It’s safe to say that we’ve all been defensive at some point in our lives. However, this begins to be a problem when you are confronted with a form of defensiveness any time you try to voice your frustration, make a complaint, or describe your feelings about something. When people make excuses for their behavior, they are unwilling to take responsibility for something they may have been able to handle better. They are not validating their partner’s concerns or emotions, and find a way to turn the tables and blame them instead. Defensiveness is a roadblock for making progress. No progress can ever be made when someone is not willing to admit there was a problem that could have been avoided or diminished, and therefore not open to making changes for a better result in the future.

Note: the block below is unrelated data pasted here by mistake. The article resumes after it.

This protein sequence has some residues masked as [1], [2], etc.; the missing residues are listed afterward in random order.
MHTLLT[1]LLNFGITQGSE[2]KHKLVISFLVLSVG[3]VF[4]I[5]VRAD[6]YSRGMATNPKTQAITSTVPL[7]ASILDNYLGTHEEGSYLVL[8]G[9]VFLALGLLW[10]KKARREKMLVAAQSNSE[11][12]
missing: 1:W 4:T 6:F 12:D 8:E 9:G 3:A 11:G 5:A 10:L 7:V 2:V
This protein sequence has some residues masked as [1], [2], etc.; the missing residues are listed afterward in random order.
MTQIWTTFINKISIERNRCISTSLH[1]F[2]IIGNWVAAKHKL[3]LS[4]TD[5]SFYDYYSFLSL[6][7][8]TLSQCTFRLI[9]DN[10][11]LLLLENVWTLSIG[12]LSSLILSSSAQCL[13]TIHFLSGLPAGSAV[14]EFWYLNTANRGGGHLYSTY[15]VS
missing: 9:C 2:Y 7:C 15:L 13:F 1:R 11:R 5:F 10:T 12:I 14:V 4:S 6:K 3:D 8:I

1. Stonewalling

Last but not least is stonewalling. This phenomenon occurs when one partner decides to suddenly withdraw from the interaction. They shut down and close themselves off from the other partner. They refuse to answer or respond to anything that is said to them. It is as if a stone wall is standing between the couple. Obviously, this is not an effective way to communicate, as it disallows the couple to engage in a conversation that is validating and effective to fixing the problems at hand.